|Title:||Evaluating the Effectiveness of Reading Interventions for Students with Mild MR|
|Principal Investigator:||Sevcik, Rose||Awardee:||Georgia State University|
|Program:||Unsolicited and Other Awards: Special Education Research [Program Details]|
|Award Period:||1/1/2005 to 12/31/2009||Award Amount:||$2,878,446.00*|
Funded through the Office of Special Education Programs prior to the establishment of NCSER.
Purpose: This project evaluates the potential efficacy of theoretically motivated instructional reading programs for children with mild mental retardation. These programs are based upon increasingly convergent evidence that early reading difficulties are primarily due to two core linguistic deficits: phonological awareness and naming retrieval/access speed.
Project Activities: The project is designed to address the following research questions:
The researchers will target 240 students in Grades 2 through 5 with mild mental retardation who have not yet learned to read, or who have evidenced difficulty in developing their reading skills. A factorial design will be used to evaluate the potential efficacy of instruction for students within and across intervention programs. The design allows for the evaluation of program impact on both early developing reading skills (phonological awareness, word identification/decoding) and the development of reading fluency and beginning reading comprehension skills, including other developmentally related language and cognitive skills.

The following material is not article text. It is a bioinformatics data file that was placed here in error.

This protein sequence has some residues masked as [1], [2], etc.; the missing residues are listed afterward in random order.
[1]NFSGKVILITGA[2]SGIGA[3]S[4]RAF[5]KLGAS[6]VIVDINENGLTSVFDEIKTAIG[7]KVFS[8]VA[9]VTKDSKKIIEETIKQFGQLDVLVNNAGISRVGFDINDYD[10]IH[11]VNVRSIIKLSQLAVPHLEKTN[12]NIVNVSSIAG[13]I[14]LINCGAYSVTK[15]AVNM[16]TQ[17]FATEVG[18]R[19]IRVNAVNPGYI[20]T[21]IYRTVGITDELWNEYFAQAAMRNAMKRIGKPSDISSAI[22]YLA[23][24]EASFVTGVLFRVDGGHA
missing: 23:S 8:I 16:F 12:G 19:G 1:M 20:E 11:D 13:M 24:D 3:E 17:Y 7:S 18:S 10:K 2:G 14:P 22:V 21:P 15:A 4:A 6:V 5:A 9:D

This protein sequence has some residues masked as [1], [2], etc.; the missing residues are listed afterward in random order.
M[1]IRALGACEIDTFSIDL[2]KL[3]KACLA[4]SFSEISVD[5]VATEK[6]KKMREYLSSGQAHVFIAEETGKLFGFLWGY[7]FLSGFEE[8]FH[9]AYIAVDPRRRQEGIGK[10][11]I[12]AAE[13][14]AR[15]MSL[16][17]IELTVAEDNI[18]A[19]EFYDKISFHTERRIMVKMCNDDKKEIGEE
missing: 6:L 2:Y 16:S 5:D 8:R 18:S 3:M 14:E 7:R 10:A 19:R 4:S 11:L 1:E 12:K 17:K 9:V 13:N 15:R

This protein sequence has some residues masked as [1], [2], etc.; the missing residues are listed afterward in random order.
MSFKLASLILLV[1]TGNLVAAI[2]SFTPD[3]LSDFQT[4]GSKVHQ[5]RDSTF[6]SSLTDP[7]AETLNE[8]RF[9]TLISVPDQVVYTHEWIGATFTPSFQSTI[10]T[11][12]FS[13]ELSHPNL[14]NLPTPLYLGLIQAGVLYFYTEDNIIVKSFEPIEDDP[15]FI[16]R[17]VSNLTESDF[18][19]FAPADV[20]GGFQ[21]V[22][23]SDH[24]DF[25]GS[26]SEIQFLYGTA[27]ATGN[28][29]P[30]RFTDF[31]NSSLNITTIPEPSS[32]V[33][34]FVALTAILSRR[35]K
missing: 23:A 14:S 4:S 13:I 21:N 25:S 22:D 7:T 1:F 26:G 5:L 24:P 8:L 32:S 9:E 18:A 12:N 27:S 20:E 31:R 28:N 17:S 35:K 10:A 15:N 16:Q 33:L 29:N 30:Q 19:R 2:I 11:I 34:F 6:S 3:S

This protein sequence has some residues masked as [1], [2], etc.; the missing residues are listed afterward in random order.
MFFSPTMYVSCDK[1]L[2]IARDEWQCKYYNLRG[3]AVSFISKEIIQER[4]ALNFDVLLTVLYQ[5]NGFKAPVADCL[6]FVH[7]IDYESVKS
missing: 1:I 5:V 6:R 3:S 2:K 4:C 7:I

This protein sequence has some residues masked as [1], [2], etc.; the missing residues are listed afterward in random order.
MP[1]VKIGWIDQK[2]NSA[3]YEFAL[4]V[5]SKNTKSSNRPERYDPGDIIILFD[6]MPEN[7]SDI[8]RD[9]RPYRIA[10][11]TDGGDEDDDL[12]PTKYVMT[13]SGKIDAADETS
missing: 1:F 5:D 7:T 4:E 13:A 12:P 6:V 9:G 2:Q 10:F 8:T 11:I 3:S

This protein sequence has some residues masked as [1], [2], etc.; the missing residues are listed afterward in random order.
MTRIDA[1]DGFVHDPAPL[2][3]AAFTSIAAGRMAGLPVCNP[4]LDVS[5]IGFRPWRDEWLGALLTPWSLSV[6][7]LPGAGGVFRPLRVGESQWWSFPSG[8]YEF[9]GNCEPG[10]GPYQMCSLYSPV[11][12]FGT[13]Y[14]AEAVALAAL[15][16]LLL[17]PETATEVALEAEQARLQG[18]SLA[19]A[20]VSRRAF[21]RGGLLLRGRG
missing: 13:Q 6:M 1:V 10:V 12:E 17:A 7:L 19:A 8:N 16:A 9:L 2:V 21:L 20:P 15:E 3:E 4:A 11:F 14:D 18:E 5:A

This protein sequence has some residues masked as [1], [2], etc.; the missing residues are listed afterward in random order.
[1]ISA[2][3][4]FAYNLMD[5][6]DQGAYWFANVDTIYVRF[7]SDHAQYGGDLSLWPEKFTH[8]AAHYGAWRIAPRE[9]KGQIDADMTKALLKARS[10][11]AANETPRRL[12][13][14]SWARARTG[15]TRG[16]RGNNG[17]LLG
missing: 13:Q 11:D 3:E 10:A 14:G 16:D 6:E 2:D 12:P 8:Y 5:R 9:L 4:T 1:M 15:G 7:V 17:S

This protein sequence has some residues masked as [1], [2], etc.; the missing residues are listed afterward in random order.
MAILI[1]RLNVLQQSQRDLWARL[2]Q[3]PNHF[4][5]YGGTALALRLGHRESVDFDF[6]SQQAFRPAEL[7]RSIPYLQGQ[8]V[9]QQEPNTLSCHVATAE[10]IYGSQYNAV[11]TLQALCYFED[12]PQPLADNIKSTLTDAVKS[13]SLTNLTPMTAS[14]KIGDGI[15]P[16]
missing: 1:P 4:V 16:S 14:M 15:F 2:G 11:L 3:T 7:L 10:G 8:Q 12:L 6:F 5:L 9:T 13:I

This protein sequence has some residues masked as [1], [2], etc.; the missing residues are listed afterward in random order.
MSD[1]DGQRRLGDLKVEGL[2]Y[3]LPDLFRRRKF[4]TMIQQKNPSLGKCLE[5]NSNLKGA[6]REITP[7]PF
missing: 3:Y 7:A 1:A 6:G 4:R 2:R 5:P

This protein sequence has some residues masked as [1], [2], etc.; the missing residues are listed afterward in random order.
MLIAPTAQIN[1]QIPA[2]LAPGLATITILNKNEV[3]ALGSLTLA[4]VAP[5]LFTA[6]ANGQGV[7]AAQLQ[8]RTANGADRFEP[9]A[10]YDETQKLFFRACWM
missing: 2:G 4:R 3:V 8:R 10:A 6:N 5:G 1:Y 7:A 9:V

Products: The expected outcomes of this study include:
Setting: Participating students will be from Georgia.
Population: Approximately 240 students in Grades 2 through 5 with mild mental retardation who have not yet learned to read, or who have evidenced difficulty in developing their reading skills will participate. Students selected to participate will be pulled out and administered the intervention by a trained research teacher in a small group setting.
Intervention: Three interventions will be evaluated: Phonological Analysis and Blending (PHAB), PHAB + Rate, Automaticity, Vocabulary, Elaboration, and Orthography (RAVEO), and MATH (a mathematics instruction control). The PHAB program focuses on word segmentation and sound blending skills. Students are taught letter-sound correspondences, how to put individual sounds together, recombine and blend sounds, as well as other skills. The RAVEO program focuses on the timing and retrieval factors associated with visual naming speed deficits. There are three areas of emphasis: meaning, rapid retrieval of oral and written language, and efficient orthographic decoding. Finally, the MATH program (control condition) focuses on basic math concepts, number facts, computational skills, and problem-solving strategies.